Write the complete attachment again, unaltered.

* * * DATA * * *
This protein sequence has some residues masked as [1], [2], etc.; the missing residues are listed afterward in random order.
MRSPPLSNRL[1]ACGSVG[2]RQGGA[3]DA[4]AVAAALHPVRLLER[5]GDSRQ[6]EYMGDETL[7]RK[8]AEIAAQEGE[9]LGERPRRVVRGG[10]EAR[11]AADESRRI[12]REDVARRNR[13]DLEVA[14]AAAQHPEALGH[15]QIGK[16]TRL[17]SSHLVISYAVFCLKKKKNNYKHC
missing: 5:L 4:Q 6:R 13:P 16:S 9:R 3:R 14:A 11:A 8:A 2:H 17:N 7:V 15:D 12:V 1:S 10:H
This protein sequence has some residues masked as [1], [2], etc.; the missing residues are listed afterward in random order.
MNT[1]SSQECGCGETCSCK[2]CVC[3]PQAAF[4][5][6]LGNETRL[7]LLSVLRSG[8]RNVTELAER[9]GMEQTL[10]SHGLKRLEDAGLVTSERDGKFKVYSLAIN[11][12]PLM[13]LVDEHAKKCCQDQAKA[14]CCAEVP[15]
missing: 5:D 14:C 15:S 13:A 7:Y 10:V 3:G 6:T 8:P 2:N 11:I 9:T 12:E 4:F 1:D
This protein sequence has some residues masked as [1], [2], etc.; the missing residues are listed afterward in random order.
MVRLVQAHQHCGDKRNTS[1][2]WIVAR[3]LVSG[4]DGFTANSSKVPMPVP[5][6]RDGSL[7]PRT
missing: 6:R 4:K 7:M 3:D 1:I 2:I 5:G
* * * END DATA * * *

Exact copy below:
This protein sequence has some residues masked as [1], [2], etc.; the missing residues are listed afterward in random order.
MRSPPLSNRL[1]ACGSVG[2]RQGGA[3]DA[4]AVAAALHPVRLLER[5]GDSRQ[6]EYMGDETL[7]RK[8]AEIAAQEGE[9]LGERPRRVVRGG[10]EAR[11]AADESRRI[12]REDVARRNR[13]DLEVA[14]AAAQHPEALGH[15]QIGK[16]TRL[17]SSHLVISYAVFCLKKKKNNYKHC
missing: 5:L 4:Q 6:R 13:P 16:S 9:R 3:R 14:A 11:A 8:A 2:H 17:N 7:V 15:D 12:V 1:S 10:H
This protein sequence has some residues masked as [1], [2], etc.; the missing residues are listed afterward in random order.
MNT[1]SSQECGCGETCSCK[2]CVC[3]PQAAF[4][5][6]LGNETRL[7]LLSVLRSG[8]RNVTELAER[9]GMEQTL[10]SHGLKRLEDAGLVTSERDGKFKVYSLAIN[11][12]PLM[13]LVDEHAKKCCQDQAKA[14]CCAEVP[15]
missing: 5:D 14:C 15:S 13:A 7:Y 10:V 3:G 6:T 8:P 2:N 11:I 9:T 12:E 4:F 1:D
This protein sequence has some residues masked as [1], [2], etc.; the missing residues are listed afterward in random order.
MVRLVQAHQHCGDKRNTS[1][2]WIVAR[3]LVSG[4]DGFTANSSKVPMPVP[5][6]RDGSL[7]PRT
missing: 6:R 4:K 7:M 3:D 1:I 2:I 5:G